New Toyota Land Cruiser 300 revealed with six-cylinder petrol and diesel power
Six-cylinder engine line-up and clever new suspension tech for the new large Toyota Land Cruiser, but it’s not destined for the UK
Called the Toyota Land Cruiser 300, the new model is the first wholly fresh iteration of Toyota’s iconic go-anywhere vehicle since the 200 Series was introduced back in 2007. The 300 gets a different platform called GA-F, new V6 engines, a 10-speed automatic gearbox and redesigned suspension.
The looks are typical Land Cruiser - which is to say that the car is imposing and robust, and clearly designed with off-road approach and departure angles in mind. The cabin gets a more sophisticated look, with a widescreen infotainment system incorporating smartphone integration, and comes with claims of more appealing plastics and finishes.
The new vehicle marks the first time that Toyota’s TNGA platform - the modular architecture that forms the basis of most of the firm’s models these days - has been used to support a body-on-frame car. The two new six-cylinder engines, both twin-turbocharged, are a 3.5-litre petrol and a 3.3-litre diesel; both are claimed to offer better driveability and efficiency than a conventional V8.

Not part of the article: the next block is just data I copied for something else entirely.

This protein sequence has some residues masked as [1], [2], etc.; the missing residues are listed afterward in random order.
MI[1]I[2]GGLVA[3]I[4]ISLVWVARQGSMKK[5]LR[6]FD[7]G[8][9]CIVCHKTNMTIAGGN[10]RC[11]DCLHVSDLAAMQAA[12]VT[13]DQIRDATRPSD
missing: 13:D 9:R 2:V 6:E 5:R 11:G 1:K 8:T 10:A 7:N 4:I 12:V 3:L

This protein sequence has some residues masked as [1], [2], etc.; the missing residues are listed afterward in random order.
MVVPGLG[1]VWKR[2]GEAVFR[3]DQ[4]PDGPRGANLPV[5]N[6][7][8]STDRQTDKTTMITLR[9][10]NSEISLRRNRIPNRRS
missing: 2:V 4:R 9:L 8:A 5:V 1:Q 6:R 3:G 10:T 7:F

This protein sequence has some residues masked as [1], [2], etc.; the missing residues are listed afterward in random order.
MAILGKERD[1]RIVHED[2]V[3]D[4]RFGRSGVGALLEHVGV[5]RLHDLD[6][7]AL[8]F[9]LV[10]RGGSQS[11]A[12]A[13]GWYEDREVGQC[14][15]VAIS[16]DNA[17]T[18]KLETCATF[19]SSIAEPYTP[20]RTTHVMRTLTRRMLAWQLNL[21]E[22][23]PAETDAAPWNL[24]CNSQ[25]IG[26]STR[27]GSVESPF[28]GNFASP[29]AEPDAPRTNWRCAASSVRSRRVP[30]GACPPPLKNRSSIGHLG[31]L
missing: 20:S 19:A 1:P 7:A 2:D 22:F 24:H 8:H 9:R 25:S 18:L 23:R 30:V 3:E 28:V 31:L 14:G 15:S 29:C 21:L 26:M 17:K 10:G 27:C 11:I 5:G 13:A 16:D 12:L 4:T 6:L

Toyota has not issued any performance or efficiency figures, but the firm says that when paired with the new 10-speed auto gearbox, the motors deliver economy and CO2 emissions gains of around 10 per cent over the outgoing Land Cruiser. Weight-saving measures help with this too, since the new model is around 200kg lighter than its predecessor.
The Land Cruiser 300 is designed to be capable enough off road to justify its nameplate, while also delivering an easier driving experience on both rough terrain and smooth paved roads. It has what Toyota is calling a ‘world-first Electronic Kinetic Dynamic Suspension System’ - likely to be a development of the old car’s technology but now using processing power to help the system to adapt more quickly to changing surfaces.
A camera-based terrain monitoring system will allow occupants to see the road conditions surrounding the vehicle, while the vehicle’s own technology will judge the quality of the road surface and change the car’s operating mode accordingly.
The Land Cruiser 300 is due on sale later this summer, but the choice of debut venue, Dubai, is no coincidence. That’s because the car is designed for customers outside Western Europe. Toyota has no plans to introduce it here, particularly since the firm recently introduced the much more fuel-efficient Highlander hybrid as a flagship to its European SUV line-up.
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